Mount Vesuvius is a somma-stratovolcano located on the Gulf of Naples in Campania, Italy, about 9 km (5.6 mi) east of Naples and a short distance from the shore. It is one of several volcanoes which form the Campanian volcanic arc. Vesuvius consists of a large cone partially encircled by the steep rim of a summit caldera caused by the collapse of an earlier and originally much higher structure.
Mount Vesuvius is best known for its eruption in AD 79 that led to the burying and destruction of the Roman cities of Pompeii and Herculaneum, as well as several other settlements. The eruption ejected a cloud of stones, ashes and volcanic gases to a height of 33 km, spewing molten rock and pulverized pumice at the rate of 6×105 cubic metres second, ultimately releasing a hundred thousand times the thermal energy released by the Hiroshima-Nagasaki bombings. More than 1,000 people died in the eruption, but exact numbers are unknown. The only surviving eyewitness account of the event consists of two letters by Pliny the Younger to the historian Tacitus.
Vesuvius has erupted many times since and is the only volcano on the European mainland to have erupted within the last hundred years. Today, it is regarded as one of the most dangerous volcanoes in the world because of the population of 3,000,000 people living nearby and its tendency towards violent, explosive eruptions of the Plinian type, making it the most densely populated volcanic region in the world.
A few kilometers from Naples there is an enchanting scenery, formed by small towns overlooking the sea, which are reflected in the waters of intense colors. The Amalfi Coast, or simply the coast for many Neapolitans, runs on a scenic road, among the most beautiful in the world. The localities that are crossed in a tour of the Amalfi Coast are fourteen, from Positano to Vietri. Being on the sea the best time to visit is summer, but winter can give a magical atmosphere with the many Christmas markets. Among the most beautiful cities there is Amalfi, where the most important monument is the cathedral and from where you can go by boat to visit the Emerald Cave. Not far away there are the villages of Conca dei Marini, Furore, Praiano. The most renowned one is Positano, a place for luxury holidays, featuring houses on the rock overlooking the sea, surrounded by vegetation, which make it similar to a crib. Follows Ravello, with the gardens of Villa Rufolo and Villa Cimbrone, which offers a breathtaking view. Not far from Salerno is Vietri sul Mare, famous for the production of hand-painted porcelain. Going up the Amalfi Coast to Punta Campanella is also possible to meet the towns of Maiori and Minori, famous for its beautiful beaches and for the sweet and tasty pastry.
Close to the Amalfi coast there is the Sorrento coast, which stretches from Castellammare di Stabia to Punta Campanella. The most representative city is Sorrento, a true haven of art and culture of the bell, perched on a cliff overlooking the sea, with important historical and artistic heritage. The heart of the city is formed by a maze of narrow streets lined by small shops of craftsmen that produce the typical and folkloristic items products, in addition to the many taverns where you can taste all specialties. There are opportunities for wellness tourism , with the renowned thermal spas of Vico Equense. One recommendation, do not leave the Sorrento Coast without tasting the famous Limoncello liquor.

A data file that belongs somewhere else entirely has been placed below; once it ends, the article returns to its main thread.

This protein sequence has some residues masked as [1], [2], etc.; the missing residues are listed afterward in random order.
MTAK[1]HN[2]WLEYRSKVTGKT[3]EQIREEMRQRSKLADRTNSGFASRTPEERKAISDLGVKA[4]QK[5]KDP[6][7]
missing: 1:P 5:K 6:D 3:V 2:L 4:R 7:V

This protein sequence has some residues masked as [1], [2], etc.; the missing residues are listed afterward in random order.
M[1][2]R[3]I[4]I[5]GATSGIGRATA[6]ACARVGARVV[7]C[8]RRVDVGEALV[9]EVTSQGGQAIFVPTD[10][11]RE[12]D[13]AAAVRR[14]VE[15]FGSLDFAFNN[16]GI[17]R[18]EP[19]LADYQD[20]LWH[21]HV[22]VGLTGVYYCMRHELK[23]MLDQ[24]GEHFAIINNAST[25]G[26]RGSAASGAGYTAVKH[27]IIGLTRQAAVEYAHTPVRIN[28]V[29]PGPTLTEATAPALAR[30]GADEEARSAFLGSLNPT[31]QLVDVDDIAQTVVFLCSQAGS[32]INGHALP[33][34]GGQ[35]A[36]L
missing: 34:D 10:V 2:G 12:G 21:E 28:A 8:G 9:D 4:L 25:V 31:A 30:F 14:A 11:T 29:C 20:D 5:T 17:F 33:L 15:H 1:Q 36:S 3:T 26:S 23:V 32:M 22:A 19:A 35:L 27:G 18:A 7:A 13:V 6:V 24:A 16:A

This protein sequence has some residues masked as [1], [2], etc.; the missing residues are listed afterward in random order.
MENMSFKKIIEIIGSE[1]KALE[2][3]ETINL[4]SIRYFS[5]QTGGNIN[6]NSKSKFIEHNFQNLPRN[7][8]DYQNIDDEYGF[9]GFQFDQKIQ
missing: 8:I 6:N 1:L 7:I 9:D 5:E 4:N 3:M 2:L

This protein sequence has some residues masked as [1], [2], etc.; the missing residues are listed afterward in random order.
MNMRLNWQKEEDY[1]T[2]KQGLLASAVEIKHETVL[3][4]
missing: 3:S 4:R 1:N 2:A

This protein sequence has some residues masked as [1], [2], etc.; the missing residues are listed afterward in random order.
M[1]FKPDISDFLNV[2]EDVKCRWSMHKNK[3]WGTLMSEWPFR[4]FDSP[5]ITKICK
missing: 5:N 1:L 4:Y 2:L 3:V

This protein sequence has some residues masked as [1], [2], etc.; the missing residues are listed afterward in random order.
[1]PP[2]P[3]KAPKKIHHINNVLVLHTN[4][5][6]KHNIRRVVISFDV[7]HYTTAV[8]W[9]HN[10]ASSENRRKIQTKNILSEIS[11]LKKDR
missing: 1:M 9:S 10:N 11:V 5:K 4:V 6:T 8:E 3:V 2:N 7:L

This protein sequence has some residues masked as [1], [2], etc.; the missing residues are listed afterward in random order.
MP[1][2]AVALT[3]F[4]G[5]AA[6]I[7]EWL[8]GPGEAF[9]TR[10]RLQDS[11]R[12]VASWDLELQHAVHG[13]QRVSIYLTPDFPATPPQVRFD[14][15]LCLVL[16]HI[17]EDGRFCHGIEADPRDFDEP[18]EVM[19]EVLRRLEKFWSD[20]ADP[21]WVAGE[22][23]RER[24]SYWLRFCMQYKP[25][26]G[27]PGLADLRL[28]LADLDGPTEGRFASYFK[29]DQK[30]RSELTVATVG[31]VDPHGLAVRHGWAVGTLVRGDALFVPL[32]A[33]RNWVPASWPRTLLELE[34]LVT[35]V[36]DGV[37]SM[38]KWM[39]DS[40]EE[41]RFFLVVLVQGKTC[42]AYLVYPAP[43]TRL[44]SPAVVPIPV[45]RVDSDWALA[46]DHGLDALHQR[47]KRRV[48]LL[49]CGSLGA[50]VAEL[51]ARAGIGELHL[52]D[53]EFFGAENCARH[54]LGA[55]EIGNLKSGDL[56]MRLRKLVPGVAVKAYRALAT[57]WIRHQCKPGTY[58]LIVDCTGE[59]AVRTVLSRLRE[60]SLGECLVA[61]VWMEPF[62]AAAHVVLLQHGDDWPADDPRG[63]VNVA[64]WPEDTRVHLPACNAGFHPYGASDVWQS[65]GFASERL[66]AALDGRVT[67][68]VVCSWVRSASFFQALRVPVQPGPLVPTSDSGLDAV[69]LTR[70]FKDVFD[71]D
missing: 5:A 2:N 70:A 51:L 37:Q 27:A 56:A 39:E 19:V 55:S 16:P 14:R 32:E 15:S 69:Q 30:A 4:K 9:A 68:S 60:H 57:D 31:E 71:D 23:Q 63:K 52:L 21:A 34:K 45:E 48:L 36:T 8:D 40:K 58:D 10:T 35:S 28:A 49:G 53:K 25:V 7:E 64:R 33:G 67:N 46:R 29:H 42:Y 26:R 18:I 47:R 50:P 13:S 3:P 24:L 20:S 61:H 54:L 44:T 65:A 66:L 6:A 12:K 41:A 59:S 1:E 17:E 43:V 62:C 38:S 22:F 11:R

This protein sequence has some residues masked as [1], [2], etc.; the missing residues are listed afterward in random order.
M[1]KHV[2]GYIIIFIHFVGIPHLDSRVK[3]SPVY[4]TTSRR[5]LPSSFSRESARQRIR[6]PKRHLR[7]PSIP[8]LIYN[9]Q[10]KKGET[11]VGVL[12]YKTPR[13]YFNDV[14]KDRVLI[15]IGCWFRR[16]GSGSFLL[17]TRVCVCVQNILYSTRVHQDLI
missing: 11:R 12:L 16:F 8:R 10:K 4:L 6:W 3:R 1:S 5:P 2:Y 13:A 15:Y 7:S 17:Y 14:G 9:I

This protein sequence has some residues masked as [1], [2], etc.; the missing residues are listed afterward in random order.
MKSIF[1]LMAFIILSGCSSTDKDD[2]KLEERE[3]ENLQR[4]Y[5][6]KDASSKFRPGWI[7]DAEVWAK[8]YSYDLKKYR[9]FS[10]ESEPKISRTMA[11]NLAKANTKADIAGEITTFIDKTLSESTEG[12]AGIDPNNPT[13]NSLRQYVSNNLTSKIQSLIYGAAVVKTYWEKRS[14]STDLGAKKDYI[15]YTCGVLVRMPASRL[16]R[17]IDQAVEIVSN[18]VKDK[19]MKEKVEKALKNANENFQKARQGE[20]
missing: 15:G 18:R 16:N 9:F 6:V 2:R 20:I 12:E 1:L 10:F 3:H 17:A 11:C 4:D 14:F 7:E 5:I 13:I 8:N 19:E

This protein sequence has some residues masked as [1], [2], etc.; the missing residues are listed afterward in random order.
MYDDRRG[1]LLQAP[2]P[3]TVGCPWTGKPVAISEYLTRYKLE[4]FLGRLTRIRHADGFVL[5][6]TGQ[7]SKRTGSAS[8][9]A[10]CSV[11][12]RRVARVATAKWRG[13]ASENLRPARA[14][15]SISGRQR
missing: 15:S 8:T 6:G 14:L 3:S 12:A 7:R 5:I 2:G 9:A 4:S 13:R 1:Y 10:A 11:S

Paestum was a major ancient Greek city on the coast of the Tyrrhenian Sea in Magna Graecia. After its foundation by Greek colonists under the name of Poseidonia (Ancient Greek: Ποσειδωνία) it was eventually conquered by the Lucanians and later the Romans. The Lucanians renamed it to Paistos and the Romans gave the city its current name.
The ruins of Paestum are notable for their three ancient Greek temples which are in a very good state of preservation.
Today the remains of the city are found in the modern frazione of the same name, which is part of the comune of Capaccio in the Province of Salerno, Campania, Italy.
The Royal Palace of Caserta sits majestically on a hill overlooking the estate once belonging to the Bourbon kings of Naples. Built in grand style and stature, it was one of the largest buildings constructed in Europe in the 18th century and remains one of the continent’s largest palaces. It is a UNESCO World Heritage site and at nearly 47,000 square meters in size it is the largest royal residence in the world.
The palace was inspired in large part by the Palace of Versailles in nearby France, though maintains its own individuality and style. Similarly surrounded by beautifully manicured gardens, fountains, and parks, it is a masterpiece of Baroque architecture and impressive in its scale alone. A few things not to miss: the Royal Staircase, atrium, and Palatine Chapel, which meet a central, particularly scenic part of the palace